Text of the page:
Move the U.S. Embassy in Israel to Jerusalem? Do You Want Your Facts Simple or Complex?

The location of the United States embassy in Israel has long been a sub-drama within the larger politics of the Middle East. In the 1990s, Congress passed a law apparently directing the move. That law, however, contains a provision allowing the president to waive the requirement “in the interests of national security” for six months. Presidents of both parties have dutifully issued that notice, ever six months, for the past two decades.

The New York Times reports that President Trump still planned to move the embassy to Jerusalem when conditions were right. And that is precisely what past presidents have done, without ever moving the embassy.

The set-up between Congress and the White House is a perfect example of the Washington game of deniability. Congress has acted, and legislators can say to Israeli-supporting constituents that they have “moved” the U.S. embassy to Jerusalem – without ever really doing so.

And presidents can say that they fully intend to do so – except not right now. A White House statement quoted a spokesman as saying that the move should not be considered “a retreat from the president’s strong support for Israel” and its alliance with the United States.

The official status of Jerusalem is one of the key hot-button issues underlying the Israeli-Palestinian dispute. It’s also one of the key points of contention between Israel and the international community.

The official United States position dates back to the United Nations Partition Plan in 1947; under which Jerusalem was supposed to be a “corpus separatum” under international control. Instead, the city was divided along the 1949 Armistice Line, with West Jerusalem made the official capital of Israel, and East Jerusalem, including the Old City and Temple Mount, remaining part of the Jordanian-controlled West Bank.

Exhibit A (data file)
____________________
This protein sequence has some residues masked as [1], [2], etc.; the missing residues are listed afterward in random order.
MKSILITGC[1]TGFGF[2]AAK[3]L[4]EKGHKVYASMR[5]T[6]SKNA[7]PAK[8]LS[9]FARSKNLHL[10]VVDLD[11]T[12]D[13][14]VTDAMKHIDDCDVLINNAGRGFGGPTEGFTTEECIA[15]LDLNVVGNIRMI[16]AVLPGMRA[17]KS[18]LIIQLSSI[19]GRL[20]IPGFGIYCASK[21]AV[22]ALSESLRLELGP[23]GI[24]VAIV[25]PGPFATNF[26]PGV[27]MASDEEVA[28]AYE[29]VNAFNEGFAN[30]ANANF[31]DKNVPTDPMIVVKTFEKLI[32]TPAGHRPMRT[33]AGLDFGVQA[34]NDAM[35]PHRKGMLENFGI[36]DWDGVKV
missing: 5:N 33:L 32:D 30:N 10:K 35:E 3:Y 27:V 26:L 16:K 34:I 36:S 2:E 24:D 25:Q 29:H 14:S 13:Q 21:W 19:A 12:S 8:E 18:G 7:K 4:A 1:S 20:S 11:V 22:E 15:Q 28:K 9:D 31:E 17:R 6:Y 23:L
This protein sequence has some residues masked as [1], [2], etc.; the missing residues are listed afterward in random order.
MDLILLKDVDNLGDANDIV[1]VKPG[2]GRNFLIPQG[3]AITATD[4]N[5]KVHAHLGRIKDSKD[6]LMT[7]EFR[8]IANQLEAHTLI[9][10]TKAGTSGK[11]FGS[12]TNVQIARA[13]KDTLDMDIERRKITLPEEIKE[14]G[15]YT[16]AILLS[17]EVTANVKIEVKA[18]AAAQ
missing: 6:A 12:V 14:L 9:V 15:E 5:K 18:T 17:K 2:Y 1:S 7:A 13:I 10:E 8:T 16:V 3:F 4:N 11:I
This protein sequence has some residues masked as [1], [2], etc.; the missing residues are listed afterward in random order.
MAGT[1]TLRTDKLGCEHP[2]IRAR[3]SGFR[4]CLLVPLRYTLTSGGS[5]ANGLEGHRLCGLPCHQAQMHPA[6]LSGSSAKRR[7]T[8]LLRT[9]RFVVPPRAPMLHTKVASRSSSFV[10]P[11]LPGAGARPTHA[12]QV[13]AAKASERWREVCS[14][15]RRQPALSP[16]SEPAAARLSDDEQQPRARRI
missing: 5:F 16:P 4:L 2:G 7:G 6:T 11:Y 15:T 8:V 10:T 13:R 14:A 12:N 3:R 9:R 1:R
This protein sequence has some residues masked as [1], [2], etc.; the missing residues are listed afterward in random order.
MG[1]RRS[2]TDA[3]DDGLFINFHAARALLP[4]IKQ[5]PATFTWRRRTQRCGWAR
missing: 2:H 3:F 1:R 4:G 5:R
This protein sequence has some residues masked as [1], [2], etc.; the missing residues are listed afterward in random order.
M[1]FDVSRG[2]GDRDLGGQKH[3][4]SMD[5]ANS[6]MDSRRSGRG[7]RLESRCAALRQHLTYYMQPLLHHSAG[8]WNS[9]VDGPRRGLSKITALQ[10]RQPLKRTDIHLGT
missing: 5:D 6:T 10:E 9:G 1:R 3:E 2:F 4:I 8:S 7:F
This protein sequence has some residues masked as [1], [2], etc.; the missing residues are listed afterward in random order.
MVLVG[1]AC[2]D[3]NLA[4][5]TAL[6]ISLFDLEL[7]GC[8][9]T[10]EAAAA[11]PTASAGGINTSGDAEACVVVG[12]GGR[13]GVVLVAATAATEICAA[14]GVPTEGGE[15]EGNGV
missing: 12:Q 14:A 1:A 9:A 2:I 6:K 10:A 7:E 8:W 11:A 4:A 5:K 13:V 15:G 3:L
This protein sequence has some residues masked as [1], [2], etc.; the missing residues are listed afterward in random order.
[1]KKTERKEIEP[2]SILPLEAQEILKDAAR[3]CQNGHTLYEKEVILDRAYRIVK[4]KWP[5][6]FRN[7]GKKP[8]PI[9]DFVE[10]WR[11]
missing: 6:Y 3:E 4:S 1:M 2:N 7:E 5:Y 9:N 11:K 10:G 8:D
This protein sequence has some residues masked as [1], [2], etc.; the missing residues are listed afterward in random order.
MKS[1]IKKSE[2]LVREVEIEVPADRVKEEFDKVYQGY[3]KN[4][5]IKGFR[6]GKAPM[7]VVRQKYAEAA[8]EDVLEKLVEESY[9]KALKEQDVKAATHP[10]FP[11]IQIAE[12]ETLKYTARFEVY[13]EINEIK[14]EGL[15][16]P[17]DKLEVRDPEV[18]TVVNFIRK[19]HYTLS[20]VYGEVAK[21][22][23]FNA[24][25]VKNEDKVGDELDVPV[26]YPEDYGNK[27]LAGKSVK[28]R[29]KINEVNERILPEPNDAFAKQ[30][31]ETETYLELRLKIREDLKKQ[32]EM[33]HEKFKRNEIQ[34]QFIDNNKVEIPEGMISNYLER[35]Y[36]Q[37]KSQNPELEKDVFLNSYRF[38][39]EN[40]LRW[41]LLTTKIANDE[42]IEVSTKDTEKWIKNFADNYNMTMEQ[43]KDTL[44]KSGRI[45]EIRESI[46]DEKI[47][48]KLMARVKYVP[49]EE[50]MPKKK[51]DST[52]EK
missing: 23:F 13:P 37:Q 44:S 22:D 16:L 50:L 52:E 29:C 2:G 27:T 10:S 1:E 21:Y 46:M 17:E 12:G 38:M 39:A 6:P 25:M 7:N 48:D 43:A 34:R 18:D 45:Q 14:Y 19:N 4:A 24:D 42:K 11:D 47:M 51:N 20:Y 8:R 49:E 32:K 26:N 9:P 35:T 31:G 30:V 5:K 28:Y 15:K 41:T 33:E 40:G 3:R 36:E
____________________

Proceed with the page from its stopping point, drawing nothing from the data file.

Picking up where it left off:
In 1967, Israel took control of the West Bank and East Jerusalem in the Six-Day War. They subsequently expanded and annexed the entirety of the united municipality of Jerusalem.

Yet this action remains unrecognized by the international community – including the United States! And this is why all foreign embassies in Israel are instead located in Tel Aviv, which is undisputedly recognized as Israeli territory.

The official United States line on Jerusalem has always been that its sovereignty has legally passed to nobody since the end of the British Mandate; and that the final status of the city is “pending future negotiations.”

So there’s really no surprise about keeping the embassy in Tel Aviv. But for Trump, it is a reversal of his position on the campaign trail. It may represent another instance of Trump accommodating himself to establishment Washington position.  Like the North American Free Trade Agreement, the World Trade Organization and NATO, Trump offered a red-meat position as a candidate. That can’t be reconciled with the complexities and nuances of international diplomacy and America’s longstanding commitments and positions.

So on this issue, at least, Washington swamp-dwellers live to fight another day.

(Photo of Jerusalem from the Mount of Olives by Wayne McLean used with permission.)

Jim Bennett

Jim Bennett recently ran for Congress as the first candidate of the newly formed United Utah Party and garnered the largest vote percentage of any third-party congressional candidate in Utah history. A longtime editorial writer and columnist for the Deseret News, he has managed several political campaigns in Utah, and he is currently at work on a biography of his father, former Utah Senator Robert F. Bennett. He and his wife, Laurel, are the parents of five children.

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